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Suggestions when buiding a conversion

Posted: Sun Feb 06, 2022 12:04 pm
by vechorik1373
I built myself a conversion side car rig 10 years or so ago. This wasn't the first conversion that I built, but this is the last one that I will ever put together. The idea was, when I got too old to ride a solo bike, I would have something that would run down the interstate at highway speeds, and there would be no danger of dropping the bike because I could no longer center stand a BMW.

Anyway, here is some of the things that I did, that I want to pass on to anyone that is interested in building a conversion, that make life easier. You may, or may not want to do all of this, but this is what I did. For reasons unknown to me, the photo rotated when I attached it. When you click on the photos they turn right-side up.

1. I welded on tabs to the frame, between he backbone tube and the lower tube so I cold mount the dual lead Dyna coil solidly to the frame. I drilled two holes, on each side , at the top of the timing gear cover, where the engine harness entered the engine, and used plug wire grommets from a /2 in the cover. I then routed the plug wires along sides of the starter, and drilled two more holes, and used two more /2 grommets, to bring the plug wires out through the engine case, as you can see. I did this, so there would be no danger of the plug wires being pinched between the frame and the gas tank. It made a very clean installation.

2. Because there is virtually no room for the rubber air scoop on top of the starter cover, I cut out of 1/4 thick rubber, a blanking off "grommet". I cut it out, approximately 1/4 of an inch larger than the actual hole, and cut a slit all the way around the perimeter, so it would pop into the hole. I drilled LOTS of holes in the back of both filter box covers, (like an R90S has) so the engine could breathe through those holes.

3. I welded a plate to the upper backbone of the frame, to mount the solid state voltage regulator. and starter relay, as you can see. The Dyna III ignition brains are mounted to the lower frame member.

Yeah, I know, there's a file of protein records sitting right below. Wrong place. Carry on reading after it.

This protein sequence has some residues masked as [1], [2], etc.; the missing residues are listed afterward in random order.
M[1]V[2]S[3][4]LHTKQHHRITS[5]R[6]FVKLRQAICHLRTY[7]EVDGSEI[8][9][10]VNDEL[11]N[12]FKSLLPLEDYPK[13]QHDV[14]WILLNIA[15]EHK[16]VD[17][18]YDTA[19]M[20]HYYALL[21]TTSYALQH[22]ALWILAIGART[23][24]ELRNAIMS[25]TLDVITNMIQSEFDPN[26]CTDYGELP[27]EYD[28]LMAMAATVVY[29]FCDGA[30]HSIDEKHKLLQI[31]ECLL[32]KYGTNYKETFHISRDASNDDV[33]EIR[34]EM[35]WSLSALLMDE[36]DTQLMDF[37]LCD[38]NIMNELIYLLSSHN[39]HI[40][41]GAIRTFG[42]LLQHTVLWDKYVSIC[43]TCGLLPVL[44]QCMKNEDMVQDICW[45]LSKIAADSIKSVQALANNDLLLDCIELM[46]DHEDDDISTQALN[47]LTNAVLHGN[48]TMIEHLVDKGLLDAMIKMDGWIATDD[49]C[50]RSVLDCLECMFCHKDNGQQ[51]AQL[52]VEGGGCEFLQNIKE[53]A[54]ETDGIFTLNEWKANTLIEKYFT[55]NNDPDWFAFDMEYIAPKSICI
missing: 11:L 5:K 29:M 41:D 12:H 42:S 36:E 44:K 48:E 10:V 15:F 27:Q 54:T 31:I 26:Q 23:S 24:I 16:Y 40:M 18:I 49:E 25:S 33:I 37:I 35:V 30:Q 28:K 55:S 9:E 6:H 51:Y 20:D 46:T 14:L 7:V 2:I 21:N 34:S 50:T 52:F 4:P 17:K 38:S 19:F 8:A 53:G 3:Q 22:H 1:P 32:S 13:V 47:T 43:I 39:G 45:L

4. You can see on the down tubes of the Earles Fork, that I carefully removed the curved brace and re welded it to the down tubes (If your going to do this, have the swing arm mounted in place before you weld the brace back on!)

Just to be different, I Used R12 bar end levers, ( I had to reduce the diameter of the part that goes up into the handlebars, to get them to fit, because these bars are 22mm and prewar bars are 25 mm) Of course, doing this also required drilling holes in the handlebars to bring the clutch a brake cables out of the handles bars, just like an R12.
I converted the R12 spark advance lever into a choke for the Delorto R90S carbs. I used a throttle cable splitter from a later BMW to make the connection to the choke slides. Since I'm old, and don't like low bars anymore , I used handlebar risers for a R25/2 and made spacers out of stainless steel on the lathe, and polished them to look like chrome. This brought the side car bars up higher, which made it more comfortable to me.

This bike has a 1973 R75/5 engine, and a 4 speed gearbox, with later 1984 only 900 cc /6 heads, cylinders, and pistons. I made out of aluminum, on the lathe, two internally tapered intake manifolds, that I heat shrunk on the inlet spigots of the /6 heads, in order to mount the 38 mm R90S carbs to the 32 mm intake ports.

Because I wanted a backup method of starting the bike, I removed the "T" shaped /5 kick start lever, and replaced it with a Stainless Steel /2 kick start lever. The /5 lever would hit the foot peg, reducing the travel but the /2 lever clears the foot peg, so you get a complete stroke when using it.

I used /6 Stainless steel header pipes, so I could cut the off the turn up at the end, and weld in tubing to make the pipes go straight back, and used R69S mufflers so they would mount in the "correct" position.
I used a stock /5 headlight bucket, in the stock /2 fork ears, and when I had the /5 speedo restored, I had them calibrate it to a solo 25/8 slash 2 rear end. And the speedo is accurate! And it has the tachometer built in.

I used a later /7 deep sump oil pan, and used a passive Breil oil cooler between the pan and block, so I have a 4 1/2 quart oil capacity. I installed a VDO oil temp sending unit into the back of the Breil oil cooler and mounted the temp gauge in a home made brass "can" mounted on the handle bars.

The side car that I used is a repop Steib S500. I converted the running lights in the Cobra handle into directional lights, added a Eber tail/brake light to the rear of the fender, and added an automotive Hella driving light to the frame in front of the fender. I wired it using a relay, so when I flip the lights to high beam the driving light comes on. Not shown in the photos, in order to add all this extra wiring, and to add interior lights in the nose and trunk of the side car, and mount a GPS on the upper sidecar attachment arm, I used a military Amphol waterproof, panel mount connector with multiple pins for all these extra circuits. That is mounted in a plate, welded on the frame, just behind the rear upper s/c mount on the frame.

Do you like my "naked Lady" cast bronze valve covers? :lol:

Re: Suggestions when buiding a conversion

Posted: Mon Feb 14, 2022 3:18 pm
by olebmw
Thanks for the suggestions and posting the pictures. I've been thinking for some time about building another conv.
and correcting all the mistakes I made the first time and put the original matching # engine back in the donor frame.